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DES MOINES — During discussion of legislation that would prohibit schools and child care centers from requiring the COVID-19 vaccine for children, a state senator on Wednesday falsely claimed the COVID-19 vaccines were not effective or safe.
“We need to put to rest that COVID-19 is an effective and safe vaccine,” Sen. Jason Schultz, R-Schleswig, said during a Senate Judiciary Committee meeting. “They keep trying to do things (vaccine shots and booster shots). It doesn’t work. These things are not effective.”
Schultz went on to accuse advocates for the vaccines of having a “hive mindset.”
“We have to move past this, and we have to get past the semi-quasi-science clergy who have turned what used to be a respected industry, the science industry, into a club to beat people over the head,” Schultz said.
The Iowa bill under consideration, House File 2298, would prohibit K-12 schools, colleges and child care centers from requiring the COVID-19 vaccine in children.
Republicans on the Senate Judiciary Committee approved moving the bill forward, while Democrats voted against it.
“This legislation, I think, is dangerous. It continues to erode public confidence in safe vaccinations,” Sen. Joe Bolkcom, D-Iowa City, said during the committee meeting.
With its passage out of committee and having previously passed the House, the bill remains eligible for the remainder of this year’s legislative session and now goes before the full Senate.
The medical community and infectious disease experts widely agree, and data shows, that the COVID-19 vaccines are effective in preventing hospitalization and death.
The Associated Press last June reported that its analysis of federal data showed that only about 150 of the more than 18,000 COVID-19 deaths in May 2021, or about 0.8 percent, were in fully vaccinated people.
FRANKENSTEIN BILL: House Republicans were unable to muster support Wednesday for what has been dubbed the “Frankenstein bill” combining tort reform for commercial motor vehicles and a ban on so-called vaccine passports.
Republicans, who control the House 60-40, tried and failed to amend Senate File 2139 dealing with wrecked or salvage vehicles with cosmetic damage.
Rep. Mike Bousselot, R-Ankeny, offered the vaccine-tort reform language, but it was ruled not germane. Bousselot then moved to suspend the rules. That failed, 50-48, with many House members opposed to mask and vaccine mandates voting “no.”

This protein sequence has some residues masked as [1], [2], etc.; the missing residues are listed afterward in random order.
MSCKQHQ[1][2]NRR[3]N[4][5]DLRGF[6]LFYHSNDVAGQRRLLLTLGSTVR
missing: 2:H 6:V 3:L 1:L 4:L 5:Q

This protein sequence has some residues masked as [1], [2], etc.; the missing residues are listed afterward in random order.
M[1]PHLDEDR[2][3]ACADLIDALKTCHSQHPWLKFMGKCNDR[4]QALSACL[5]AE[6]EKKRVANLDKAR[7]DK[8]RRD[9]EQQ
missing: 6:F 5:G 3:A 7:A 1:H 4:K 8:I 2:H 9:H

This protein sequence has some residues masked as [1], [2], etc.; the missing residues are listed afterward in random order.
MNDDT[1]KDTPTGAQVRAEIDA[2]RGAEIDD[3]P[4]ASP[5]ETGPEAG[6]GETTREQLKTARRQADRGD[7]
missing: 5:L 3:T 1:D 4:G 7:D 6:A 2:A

The House then adjourned for the day.
A House Republican spokesperson said the GOP believed it had 51 votes when the bill was brought up. Supporters will try again, she added.
Before attempting to amend it on the Senate File 2139, the tort reform language was part of a bill that would have reduced unemployment benefits.
ATVS ON HIGHWAYS: The Senate advanced legislation that would allow ATVs to be driven on noninterstate primary highways and secondary roads in Iowa.
House File 2130 was approved by the Senate state government committee with bipartisan support, keeping it eligible for the remainder of the session. It now goes before the full Senate.
DAYLIGHT SAVING TIME: A bill that would move Iowa to permanent daylight saving time — provided it gets clearance from the federal government and all bordering states do the same — was approved by the Senate’s state government committee.
With that advancement, House File 2331 remains eligible for consideration and goes before the full Senate.
PERSONNEL RECORDS: Senate File 2196 — a bill requiring employers to provide employees with one copy of the employee’s personnel file at no charge upon request — cleared the House State Government Committee.
Under current law, an employer may charge a reasonable fee for each page of a copy of an item in the employee’s personnel file. The bill permits employers to charge such fees for any subsequent copies requested.
The Senate approved the measure, 47-0.
ECONOMIC INDICATORS: The Iowa Leading Indicators Index increased 0.1 percent to 110.0 from December 2021 to January 2022.
The monthly diffusion index increased to 62.5 from 37.5. The index had decreased as much as 3.0 percent (June 2020) from March 2020 to a low of 103.4 before bouncing back.
The Iowa nonfarm employment coincident index recorded a 0.18 percent increase in January, the tenth month in a row of growth.
January was a rebound from December 2021, the first monthly decline since August 2020. Despite the one-month decline in December, long term trends in the index suggest that the nonfarm employment will continue to improve over the next three to six months.
Initial unemployment insurance claims was the strongest contributor to the index in January.
The 12-month moving average of weekly unemployment insurance claims decreased to 3,098 in January from 3,364 in December. Average monthly claims have declined 51.7 percent from last January, and were 29.6 percent below the monthly historical average (1988-2021).
Weekly unemployment insurance claims have improved dramatically from their unprecedented highs of March and April 2020.
Residential building permits and the national yield spread went from index detractors in December to positive contributors in January.
However, the new orders index went from a positive in December to a detractor in January, decreasing from 72.7 to 70.4. However, the 12-month moving average of the new orders index has increased from 60.7 in January 2021.
Gazette Des Moines Bureau